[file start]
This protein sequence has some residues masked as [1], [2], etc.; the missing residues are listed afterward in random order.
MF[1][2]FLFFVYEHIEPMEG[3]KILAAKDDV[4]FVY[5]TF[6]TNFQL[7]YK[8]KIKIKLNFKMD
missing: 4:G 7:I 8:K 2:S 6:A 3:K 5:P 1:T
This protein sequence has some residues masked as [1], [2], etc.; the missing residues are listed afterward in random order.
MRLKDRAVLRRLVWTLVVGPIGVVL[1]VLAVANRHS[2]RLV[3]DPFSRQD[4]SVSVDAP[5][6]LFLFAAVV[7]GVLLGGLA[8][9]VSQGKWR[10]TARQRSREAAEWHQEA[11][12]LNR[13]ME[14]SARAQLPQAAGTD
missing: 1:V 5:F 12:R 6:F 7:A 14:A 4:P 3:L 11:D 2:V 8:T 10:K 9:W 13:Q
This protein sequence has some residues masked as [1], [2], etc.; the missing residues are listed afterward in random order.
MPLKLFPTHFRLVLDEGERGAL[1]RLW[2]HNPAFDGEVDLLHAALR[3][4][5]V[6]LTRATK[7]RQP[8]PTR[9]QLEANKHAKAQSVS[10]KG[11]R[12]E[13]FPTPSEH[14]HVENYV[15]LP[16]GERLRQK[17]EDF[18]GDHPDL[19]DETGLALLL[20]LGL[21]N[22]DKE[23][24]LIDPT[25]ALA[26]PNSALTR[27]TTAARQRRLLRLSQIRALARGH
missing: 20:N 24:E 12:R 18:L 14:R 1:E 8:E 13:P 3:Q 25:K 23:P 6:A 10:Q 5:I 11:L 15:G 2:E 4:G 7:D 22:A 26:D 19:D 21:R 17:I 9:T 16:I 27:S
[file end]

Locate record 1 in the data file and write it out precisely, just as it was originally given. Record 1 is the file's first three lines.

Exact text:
This protein sequence has some residues masked as [1], [2], etc.; the missing residues are listed afterward in random order.
MF[1][2]FLFFVYEHIEPMEG[3]KILAAKDDV[4]FVY[5]TF[6]TNFQL[7]YK[8]KIKIKLNFKMD
missing: 4:G 7:I 8:K 2:S 6:A 3:K 5:P 1:T